As soon as learn more about the album I'll be reporting back; don't imagine otherwise.

Saturday, January 07, 2017

New Music 2017 - Part 4 - Emily Mae Winters - Siren Serenade

Looking back on my recent post concerning 'EPs and mini albums of 2016' it has struck me that there are several rather surprising omissions. One of them is the 'Foreign Waters EP' by Emily Mae Winters.

I'm going to get out of this particular problem by subsuming it into the announcement of her début LP 'Siren Serenade'. Produced by Ben Walker, as was the aforementioned EP, but this time also in collaboration with Lauren Deakin-Davis, it will be released in April 2017.

The first track from it, it least as I can find is 'The Star' and a song inspired by John Keats' poem 'Bright Star':

'The Star' (official video)

This is the artwork for the album cover.

Tuesday, January 03, 2017

New Music 2017 - Part 3 - Cup O'Joe - Bluebirds

I can't tell you how many bands I have mentioned in recent years that include the participation of siblings but it is considerable. It's a theme of kinds and I see no reason to discontinue it. 
Here is another - three siblings in this case - that were you not to know otherwise might be imagined to hail from the far side of the Atlantic. That isn't the case at all and this is their first EP.

Bluebirds EP - Cup O'Joe (self-released, 2016).

Cup O'Joe is Benjamin (upright bass), Reuben (guitar, mandolin) and Tabitha (banjo, fiddle) Agnew and they actually call Armagh, Northern Ireland's smallest city, home. The EP has six tracks:
  • Bluebirds
  • Pretty Fair Maiden
  • Blackwaterfoot
  • Homesick
  • Tell Me Darling
  • Black Coffee
They play predominantly self-written material that crosses the range from bluegrass and gypsy to old-time, western and jazz and all three contribute vocals. Definitely another band that I want to see live in 2017.
If you have a little while to spare for listening then there is this.

Cup O'Joe, Coastline Bluegrass Festival, Llangollen, North Wales, June 2016.

Thursday, December 29, 2016

New Music 2017 - Part 2 - Hurray For The Riff Raff - The Navigator

In my opinion there is never a bad time to welcome a new album from Hurray For The Riff Raff but, as it happens, early 2017 seems an especially propitious one for a number of reasons. Alynda Lee Segarra and her band are always ready to take on social, cultural and political challenges in their songs and there is no reason to think that things will change at least in that respect, this time around.

'The Navigator' - Hurray For The Riff Raff (ATO Records, 10 March 2017).

The Navigator - Hurray For The Riff Raff:
  • Entrance
  • Living In The City
  • Hungry Ghost
  • Life to Safe
  • Nothing’s Gonna Change Girl
  • The Navigator
  • Halfway There
  • Rican Beach
  • Fourteen Floors
  • Settle
  • Pa’lante
  • Finale
The lead track is Rican Beach, about which some reviewers have expressed surprise at the direction of the sound. I like it and even if that were not so I wouldn't be overly concerned. I'd actually be rather more worried if it just sounded like an out-take from an earlier LP and to that end I have pre-ordered the album. I have trust in certain artists, festivals and labels. Hurray For The Riff Raff is most definitely one of the former.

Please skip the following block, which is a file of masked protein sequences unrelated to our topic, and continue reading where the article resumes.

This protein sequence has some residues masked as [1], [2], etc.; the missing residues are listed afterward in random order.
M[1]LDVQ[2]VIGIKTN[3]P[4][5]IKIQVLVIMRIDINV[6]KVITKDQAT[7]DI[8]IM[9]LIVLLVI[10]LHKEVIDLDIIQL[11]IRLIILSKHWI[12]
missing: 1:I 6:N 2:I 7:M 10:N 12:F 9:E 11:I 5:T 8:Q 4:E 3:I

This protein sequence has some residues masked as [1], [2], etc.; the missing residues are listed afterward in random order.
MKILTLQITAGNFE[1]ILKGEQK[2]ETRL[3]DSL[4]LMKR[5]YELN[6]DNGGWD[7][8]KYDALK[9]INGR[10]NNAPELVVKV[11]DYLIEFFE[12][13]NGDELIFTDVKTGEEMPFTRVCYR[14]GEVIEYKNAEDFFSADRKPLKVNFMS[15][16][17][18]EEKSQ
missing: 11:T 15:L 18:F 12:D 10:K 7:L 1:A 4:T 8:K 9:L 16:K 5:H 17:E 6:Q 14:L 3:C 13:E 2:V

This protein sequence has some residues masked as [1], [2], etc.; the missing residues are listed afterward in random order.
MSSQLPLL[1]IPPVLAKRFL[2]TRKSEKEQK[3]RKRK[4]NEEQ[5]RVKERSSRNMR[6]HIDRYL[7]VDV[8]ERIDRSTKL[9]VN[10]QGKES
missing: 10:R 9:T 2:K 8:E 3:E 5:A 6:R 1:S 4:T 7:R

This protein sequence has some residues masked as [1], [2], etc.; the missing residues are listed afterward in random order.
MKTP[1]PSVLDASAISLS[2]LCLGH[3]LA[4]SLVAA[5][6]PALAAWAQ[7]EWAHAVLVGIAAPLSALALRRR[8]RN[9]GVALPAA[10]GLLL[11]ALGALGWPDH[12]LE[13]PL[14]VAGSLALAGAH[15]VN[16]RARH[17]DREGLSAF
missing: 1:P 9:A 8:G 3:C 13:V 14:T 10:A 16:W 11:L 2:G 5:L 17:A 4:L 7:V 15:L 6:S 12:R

Rican Beach

My Music in 2016 - EPs and mini-albums:

In a decade of writing this blog few things have pleased me more than the relentless rise of the EP and the mini-album: the format, from vinyl to digital, doesn't matter a fraction as much as the use it has seen in releasing small bodies of completed work to a wider audience. Not only does it allow the artist, new or established, to provide rapid exposure to new material it is also bite-sized for the diminished attention span of many consumers in the digital age. With that in mind here are just six such that have grabbed my attention in 2016.

All six are female led; four from the UK and one each from Ireland and the US. I have seen all the UK-based ones live at one time or another, but neither Wyvern Lingo (Ireland) or Lily Mae (US).

Janileigh Cohen, Rising stage, Green Man Festival, 21 August 2016.

Sunday, December 18, 2016

My Music in 2016 - Albums - Part 2

Seconds away; round 2.
The rules are exactly the same as before and in no way should you think that this list is 'second fiddle'. One of the featured acts would soon disabuse you of that notion simply because of its four members three play fiddle, almost always concurrently!
In addition, this list includes an entry for which the primary language is not English.

Anian - 9 Bach
Applewood Road - Applewood Road
The Black Feathers - Soaked To The Bone
Cale Tyson - Careless Soul
Fara - Cross The Line
The Honeycutters - On The Ropes
Joanne Shaw Taylor - Wild
Kelsey Waldon - I've Got A Way
Margo Price - Midwest Farmer's Daughter
On Dead Waves - On Dead Waves

This post is entirely me fighting my own corner as concerns the kind of music that I like. The links above might have indicated that. It includes one of the two US artists that I most wanted to see live in 2016 and I did so.